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// WE NEED TO BE REALISTIC THAT ALTHOUGH TODAY WE ADDRESS SOME KEY AREAS OF UNCERTAINTY, WE WILL HAVE CHALLENGES AHEAD // line is in sight,” said Grobler. He went on to highlight progress in Louisiana, which he said was now 99% complete, with construction 96% complete and capital expenditure at $12.2 billion with projections placing the final cost between $12.6 and $12.9 billion. “The Ethane Cracker, which is the heart of the project, reached beneficial operation in August this year, a landmark milestone for us. With

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the Cracker, LLDPE and EO/EG units operational, more than 60% of LCCP’s output is now online,” Grobler explained. “By the end of this calendar year, with the LDPE plant online, the LCCP will be around 90% operational, based on nameplate capacity or gross production; or around 85% operational, based on steady state external sales. The Ziegler unit – the largest of the remaining units – has now reached more than 80% construction completion. As mentioned earlier, we are focused on a balanced cost and schedule execution of these last units and hence, forecast beneficial operation of the ETO unit in Q3 FY20, and the Ziegler and Guerbet units in Q4 FY20. “Notwithstanding the significant and disappointing challenges related to LCCP, we believe that this world-scale facility significantly strengthens our position in the global chemicals market,” he said. Going forward, Sasol will look to complete in America without further

delay or cost increase. The company will also look to restore confidence in its brand, and will look to reposition itself as an energy company with a sustainable model. For this reason, Grobler is looking to create a new culture within the business while reducing carbon emissions. CULTURE SHIFT “LCCP has highlighted the importance of creating the right culture and control environment where open and transparent dialogue is encouraged. We as management need to change our conduct and set the tone for the rest of the organisation. This is completely in line with our ongoing culture transformation programme, and a critical aspect of new and enhanced controls being introduced throughout the group. “Nearly 85% of all our greenhouse gas emissions emanate from our South African operations, necessitating a particular focus here,” he said.


The company is looking for a 10% reduction by 2030, bringing greenhouse gas emissions down from 56 million tonnes of CO2 to 50 million. As the second largest emitter of greenhouse gases in South Africa, Sasol’s operations, particularly the Secunda chemical complex, pump out the same emissions as four power stations. Various ideas are being discussed for reducing the company’s footprint, and management will be incentivised for achieving various goals. Hermann Wenhold has been installed as Chief Sustainability and Risk Officer and he is certain that the business must change. “As we contribute and respond to the global transition to a lower-carbon future, business as usual is no longer possible,” he said. “Our business, particularly in South Africa, will be impacted in multiple ways. These include potential changing demand for our products, new policy requirements, higher costs from the transition to a lower-carbon future and physical climate change impacts on our operations. We are adapting as the transition takes place. Therefore, we have adopted a structured approach and are already executing on our emission-reduction ambitions. Our first goal is to reduce by 2030 the absolute GHG emissions from our South African operations by at least 10%, off our 2017 baseline.” Since 2005, Sasol has improved its energy efficiency by 21.7% in South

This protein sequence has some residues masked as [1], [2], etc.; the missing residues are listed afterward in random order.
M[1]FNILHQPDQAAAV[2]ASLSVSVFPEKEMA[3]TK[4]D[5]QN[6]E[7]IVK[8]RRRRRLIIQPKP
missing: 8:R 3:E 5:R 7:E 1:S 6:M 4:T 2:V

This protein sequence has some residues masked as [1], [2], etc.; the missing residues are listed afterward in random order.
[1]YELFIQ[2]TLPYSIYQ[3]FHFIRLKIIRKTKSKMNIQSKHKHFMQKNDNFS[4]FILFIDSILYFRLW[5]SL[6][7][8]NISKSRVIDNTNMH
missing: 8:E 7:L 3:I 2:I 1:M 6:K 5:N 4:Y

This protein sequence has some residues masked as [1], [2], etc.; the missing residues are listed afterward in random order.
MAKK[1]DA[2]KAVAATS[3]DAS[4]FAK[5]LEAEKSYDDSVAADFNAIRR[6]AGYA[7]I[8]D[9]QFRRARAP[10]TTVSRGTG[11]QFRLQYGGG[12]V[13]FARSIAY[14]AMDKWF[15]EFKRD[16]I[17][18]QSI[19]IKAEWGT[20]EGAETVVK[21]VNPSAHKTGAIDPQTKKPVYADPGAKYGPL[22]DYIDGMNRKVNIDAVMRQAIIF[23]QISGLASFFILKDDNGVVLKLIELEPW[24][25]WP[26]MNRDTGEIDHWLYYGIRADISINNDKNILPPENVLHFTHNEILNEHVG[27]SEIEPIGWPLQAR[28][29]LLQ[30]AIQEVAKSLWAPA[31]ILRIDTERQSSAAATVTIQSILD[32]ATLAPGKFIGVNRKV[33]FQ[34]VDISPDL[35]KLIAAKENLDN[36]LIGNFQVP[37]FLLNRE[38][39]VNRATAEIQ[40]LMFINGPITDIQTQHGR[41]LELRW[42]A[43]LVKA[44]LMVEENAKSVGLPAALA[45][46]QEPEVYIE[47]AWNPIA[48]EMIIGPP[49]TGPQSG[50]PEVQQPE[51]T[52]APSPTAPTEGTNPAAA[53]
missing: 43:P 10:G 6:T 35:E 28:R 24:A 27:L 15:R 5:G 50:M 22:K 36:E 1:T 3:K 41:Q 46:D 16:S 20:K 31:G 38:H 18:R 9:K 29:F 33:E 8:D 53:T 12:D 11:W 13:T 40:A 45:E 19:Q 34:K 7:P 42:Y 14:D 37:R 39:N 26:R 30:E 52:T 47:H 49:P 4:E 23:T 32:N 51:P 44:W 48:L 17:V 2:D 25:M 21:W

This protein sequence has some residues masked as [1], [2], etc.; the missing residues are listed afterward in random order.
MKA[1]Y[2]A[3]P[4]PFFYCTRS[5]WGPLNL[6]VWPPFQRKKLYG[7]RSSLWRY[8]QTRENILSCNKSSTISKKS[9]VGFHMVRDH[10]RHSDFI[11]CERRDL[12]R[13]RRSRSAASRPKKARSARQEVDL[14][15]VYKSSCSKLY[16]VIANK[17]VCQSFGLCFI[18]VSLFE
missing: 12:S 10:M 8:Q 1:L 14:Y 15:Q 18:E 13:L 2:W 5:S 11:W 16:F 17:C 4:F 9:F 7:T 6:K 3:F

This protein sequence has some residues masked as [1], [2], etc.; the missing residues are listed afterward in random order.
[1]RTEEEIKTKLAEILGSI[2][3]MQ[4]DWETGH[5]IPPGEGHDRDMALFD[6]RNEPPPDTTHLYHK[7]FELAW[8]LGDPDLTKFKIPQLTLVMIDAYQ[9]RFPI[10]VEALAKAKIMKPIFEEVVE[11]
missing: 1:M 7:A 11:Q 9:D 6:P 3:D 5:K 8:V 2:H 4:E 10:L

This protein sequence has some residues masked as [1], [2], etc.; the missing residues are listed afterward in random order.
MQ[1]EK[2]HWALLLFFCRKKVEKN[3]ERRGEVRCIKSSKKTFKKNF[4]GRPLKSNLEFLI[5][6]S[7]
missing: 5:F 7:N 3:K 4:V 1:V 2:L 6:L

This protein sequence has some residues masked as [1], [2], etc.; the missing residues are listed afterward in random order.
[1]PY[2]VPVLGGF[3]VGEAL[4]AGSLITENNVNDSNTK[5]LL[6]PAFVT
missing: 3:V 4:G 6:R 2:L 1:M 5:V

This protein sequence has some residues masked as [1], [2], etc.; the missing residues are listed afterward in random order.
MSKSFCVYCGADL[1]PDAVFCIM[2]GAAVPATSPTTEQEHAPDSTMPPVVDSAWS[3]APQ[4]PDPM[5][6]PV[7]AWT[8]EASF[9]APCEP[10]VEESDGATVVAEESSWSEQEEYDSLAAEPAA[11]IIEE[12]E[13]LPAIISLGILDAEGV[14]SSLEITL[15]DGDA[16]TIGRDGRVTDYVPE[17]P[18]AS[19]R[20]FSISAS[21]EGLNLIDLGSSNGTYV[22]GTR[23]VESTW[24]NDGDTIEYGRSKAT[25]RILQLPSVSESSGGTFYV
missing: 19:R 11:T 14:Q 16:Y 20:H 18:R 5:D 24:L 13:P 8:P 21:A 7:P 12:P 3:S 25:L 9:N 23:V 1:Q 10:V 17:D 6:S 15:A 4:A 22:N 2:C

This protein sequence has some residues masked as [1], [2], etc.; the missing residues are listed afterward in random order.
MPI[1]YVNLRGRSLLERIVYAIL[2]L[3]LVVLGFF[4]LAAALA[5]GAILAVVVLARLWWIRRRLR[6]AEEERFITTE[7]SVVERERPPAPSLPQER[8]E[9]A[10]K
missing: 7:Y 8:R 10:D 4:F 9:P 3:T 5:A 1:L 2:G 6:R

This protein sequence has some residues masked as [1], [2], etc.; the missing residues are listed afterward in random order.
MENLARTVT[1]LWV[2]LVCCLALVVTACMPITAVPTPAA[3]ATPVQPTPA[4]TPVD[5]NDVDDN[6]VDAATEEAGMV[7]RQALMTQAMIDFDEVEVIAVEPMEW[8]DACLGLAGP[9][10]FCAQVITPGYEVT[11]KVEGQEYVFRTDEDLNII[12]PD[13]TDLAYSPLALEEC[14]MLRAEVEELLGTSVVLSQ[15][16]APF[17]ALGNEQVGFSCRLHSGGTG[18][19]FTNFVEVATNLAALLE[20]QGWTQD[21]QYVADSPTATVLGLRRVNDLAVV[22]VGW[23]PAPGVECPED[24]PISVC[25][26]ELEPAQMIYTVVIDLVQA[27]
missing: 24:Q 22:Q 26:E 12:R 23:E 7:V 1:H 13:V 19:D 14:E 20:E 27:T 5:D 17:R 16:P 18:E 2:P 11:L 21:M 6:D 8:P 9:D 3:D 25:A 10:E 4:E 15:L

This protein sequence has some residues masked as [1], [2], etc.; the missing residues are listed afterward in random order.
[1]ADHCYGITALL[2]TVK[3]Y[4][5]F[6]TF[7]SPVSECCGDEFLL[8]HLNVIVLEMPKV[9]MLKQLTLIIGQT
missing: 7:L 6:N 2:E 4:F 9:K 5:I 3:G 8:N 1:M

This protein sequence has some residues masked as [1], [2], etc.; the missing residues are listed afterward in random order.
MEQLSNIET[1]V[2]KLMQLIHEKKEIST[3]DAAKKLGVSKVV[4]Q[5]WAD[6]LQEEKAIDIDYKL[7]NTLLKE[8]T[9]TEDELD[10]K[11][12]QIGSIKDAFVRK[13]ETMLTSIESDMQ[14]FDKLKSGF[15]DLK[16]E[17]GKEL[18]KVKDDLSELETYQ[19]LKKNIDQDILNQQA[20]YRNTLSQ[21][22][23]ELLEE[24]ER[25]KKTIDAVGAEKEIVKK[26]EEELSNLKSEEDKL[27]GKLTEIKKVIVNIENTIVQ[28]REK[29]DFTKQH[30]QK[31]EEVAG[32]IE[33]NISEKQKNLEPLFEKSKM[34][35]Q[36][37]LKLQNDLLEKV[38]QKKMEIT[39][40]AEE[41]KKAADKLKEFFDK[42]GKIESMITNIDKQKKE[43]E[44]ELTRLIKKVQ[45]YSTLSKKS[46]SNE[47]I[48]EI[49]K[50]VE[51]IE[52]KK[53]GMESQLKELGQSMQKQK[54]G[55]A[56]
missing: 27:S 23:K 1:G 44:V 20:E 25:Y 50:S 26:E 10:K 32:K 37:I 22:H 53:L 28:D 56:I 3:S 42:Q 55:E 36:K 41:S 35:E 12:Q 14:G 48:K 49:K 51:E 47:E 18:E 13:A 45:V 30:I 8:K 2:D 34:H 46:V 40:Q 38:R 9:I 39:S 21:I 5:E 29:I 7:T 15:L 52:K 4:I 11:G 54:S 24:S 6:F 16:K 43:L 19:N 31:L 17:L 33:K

Africa and 19.5% globally. “By reducing emissions through alternative feedstocks and technologies such as renewable energy, we believe our products, produced in an increasingly sustainable manner, will serve an important market need, while addressing climate requirements,” adds Wenhold. Sasol will no longer embark on any new coal- and gas-to-liquid projects, and will not add new refining capacity. “We are working towards finding impactful, economic and socially acceptable solutions to reducing our emissions, especially in South Africa, where our challenge is elevated, given our coal-based operations,” reminds Grobler. With LCCP nearing an end, ensuring the thousands of employees around the world get on board with the company’s new strategy, and a resilient culture is fostered, Fleetwood Grobler must get his tactics right. Forbes Africa reported last year that ‘without a positive corporate

culture, many employees will struggle to find the real value in their work, and this leads to a variety of negative consequences for your bottom line’. Research from Deloitte backs this up, finding that 94% of executives and 88% of employees believe a distinct corporate culture is important to a business’ success. Grobler is clear what he thinks is needed to continue driving this South Africa success story forward. “I believe what Sasol needs to move forward: is realism, focus and delivery and I am committed to making sure this happens,” he said. With LCCP almost over the line, and with a new leader providing a single route forward, the future looks bright for Sasol.


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Feature article on Sasol from the December 2019 edition of Enterprise Africa magazine.